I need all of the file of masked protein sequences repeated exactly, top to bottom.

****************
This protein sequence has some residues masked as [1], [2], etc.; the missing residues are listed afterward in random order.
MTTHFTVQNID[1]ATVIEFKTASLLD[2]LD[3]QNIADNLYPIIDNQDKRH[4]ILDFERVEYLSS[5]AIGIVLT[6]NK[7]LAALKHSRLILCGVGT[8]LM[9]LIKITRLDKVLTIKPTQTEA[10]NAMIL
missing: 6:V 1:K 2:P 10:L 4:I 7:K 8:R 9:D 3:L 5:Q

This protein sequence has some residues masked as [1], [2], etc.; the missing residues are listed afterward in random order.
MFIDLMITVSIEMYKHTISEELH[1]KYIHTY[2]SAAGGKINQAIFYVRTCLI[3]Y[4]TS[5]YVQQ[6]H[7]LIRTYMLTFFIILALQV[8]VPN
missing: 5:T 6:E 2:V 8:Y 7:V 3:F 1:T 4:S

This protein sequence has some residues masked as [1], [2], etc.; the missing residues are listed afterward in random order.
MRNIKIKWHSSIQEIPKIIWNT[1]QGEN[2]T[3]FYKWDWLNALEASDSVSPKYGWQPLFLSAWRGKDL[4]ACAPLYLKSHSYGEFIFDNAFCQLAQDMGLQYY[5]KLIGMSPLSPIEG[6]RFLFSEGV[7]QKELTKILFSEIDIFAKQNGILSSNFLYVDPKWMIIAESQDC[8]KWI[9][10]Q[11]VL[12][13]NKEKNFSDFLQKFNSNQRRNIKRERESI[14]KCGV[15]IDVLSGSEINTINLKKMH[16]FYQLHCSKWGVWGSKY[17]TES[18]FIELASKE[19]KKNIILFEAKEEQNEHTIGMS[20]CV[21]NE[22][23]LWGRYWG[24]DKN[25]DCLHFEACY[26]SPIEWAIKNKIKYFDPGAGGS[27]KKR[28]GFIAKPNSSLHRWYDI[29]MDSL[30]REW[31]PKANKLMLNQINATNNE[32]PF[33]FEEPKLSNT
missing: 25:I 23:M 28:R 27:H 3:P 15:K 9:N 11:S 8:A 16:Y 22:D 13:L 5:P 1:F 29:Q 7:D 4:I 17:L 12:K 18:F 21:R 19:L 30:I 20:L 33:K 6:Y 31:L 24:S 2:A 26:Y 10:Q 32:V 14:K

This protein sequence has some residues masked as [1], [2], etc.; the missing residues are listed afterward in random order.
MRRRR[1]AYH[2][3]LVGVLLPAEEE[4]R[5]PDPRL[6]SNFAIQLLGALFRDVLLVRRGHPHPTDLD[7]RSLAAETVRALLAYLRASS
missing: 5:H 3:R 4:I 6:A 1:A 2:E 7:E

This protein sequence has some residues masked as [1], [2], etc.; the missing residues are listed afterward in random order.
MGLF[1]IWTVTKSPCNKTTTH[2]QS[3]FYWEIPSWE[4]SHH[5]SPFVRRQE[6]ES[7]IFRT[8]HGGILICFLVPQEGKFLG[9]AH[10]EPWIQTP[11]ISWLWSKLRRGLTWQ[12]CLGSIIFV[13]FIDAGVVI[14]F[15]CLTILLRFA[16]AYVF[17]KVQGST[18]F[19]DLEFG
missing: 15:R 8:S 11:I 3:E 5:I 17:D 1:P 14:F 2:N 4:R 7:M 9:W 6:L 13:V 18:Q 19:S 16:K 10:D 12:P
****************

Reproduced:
This protein sequence has some residues masked as [1], [2], etc.; the missing residues are listed afterward in random order.
MTTHFTVQNID[1]ATVIEFKTASLLD[2]LD[3]QNIADNLYPIIDNQDKRH[4]ILDFERVEYLSS[5]AIGIVLT[6]NK[7]LAALKHSRLILCGVGT[8]LM[9]LIKITRLDKVLTIKPTQTEA[10]NAMIL
missing: 6:V 1:K 2:P 10:L 4:I 7:K 8:R 9:D 3:L 5:Q

This protein sequence has some residues masked as [1], [2], etc.; the missing residues are listed afterward in random order.
MFIDLMITVSIEMYKHTISEELH[1]KYIHTY[2]SAAGGKINQAIFYVRTCLI[3]Y[4]TS[5]YVQQ[6]H[7]LIRTYMLTFFIILALQV[8]VPN
missing: 5:T 6:E 2:V 8:Y 7:V 3:F 1:T 4:S

This protein sequence has some residues masked as [1], [2], etc.; the missing residues are listed afterward in random order.
MRNIKIKWHSSIQEIPKIIWNT[1]QGEN[2]T[3]FYKWDWLNALEASDSVSPKYGWQPLFLSAWRGKDL[4]ACAPLYLKSHSYGEFIFDNAFCQLAQDMGLQYY[5]KLIGMSPLSPIEG[6]RFLFSEGV[7]QKELTKILFSEIDIFAKQNGILSSNFLYVDPKWMIIAESQDC[8]KWI[9][10]Q[11]VL[12][13]NKEKNFSDFLQKFNSNQRRNIKRERESI[14]KCGV[15]IDVLSGSEINTINLKKMH[16]FYQLHCSKWGVWGSKY[17]TES[18]FIELASKE[19]KKNIILFEAKEEQNEHTIGMS[20]CV[21]NE[22][23]LWGRYWG[24]DKN[25]DCLHFEACY[26]SPIEWAIKNKIKYFDPGAGGS[27]KKR[28]GFIAKPNSSLHRWYDI[29]MDSL[30]REW[31]PKANKLMLNQINATNNE[32]PF[33]FEEPKLSNT
missing: 25:I 23:M 28:R 27:H 3:P 15:K 9:N 11:S 8:A 16:Y 22:D 13:L 5:P 1:F 29:Q 7:D 4:I 17:L 12:K 18:F 21:R 19:L 30:I 20:L 33:K 6:Y 31:L 24:S 2:A 26:Y 10:Q 32:V 14:K

This protein sequence has some residues masked as [1], [2], etc.; the missing residues are listed afterward in random order.
MRRRR[1]AYH[2][3]LVGVLLPAEEE[4]R[5]PDPRL[6]SNFAIQLLGALFRDVLLVRRGHPHPTDLD[7]RSLAAETVRALLAYLRASS
missing: 5:H 3:R 4:I 6:A 1:A 2:E 7:E

This protein sequence has some residues masked as [1], [2], etc.; the missing residues are listed afterward in random order.
MGLF[1]IWTVTKSPCNKTTTH[2]QS[3]FYWEIPSWE[4]SHH[5]SPFVRRQE[6]ES[7]IFRT[8]HGGILICFLVPQEGKFLG[9]AH[10]EPWIQTP[11]ISWLWSKLRRGLTWQ[12]CLGSIIFV[13]FIDAGVVI[14]F[15]CLTILLRFA[16]AYVF[17]KVQGST[18]F[19]DLEFG
missing: 15:R 8:S 11:I 3:E 5:I 17:D 1:P 14:F 2:N 4:R 7:M 9:W 6:L 13:V 18:Q 19:S 16:K 10:D 12:P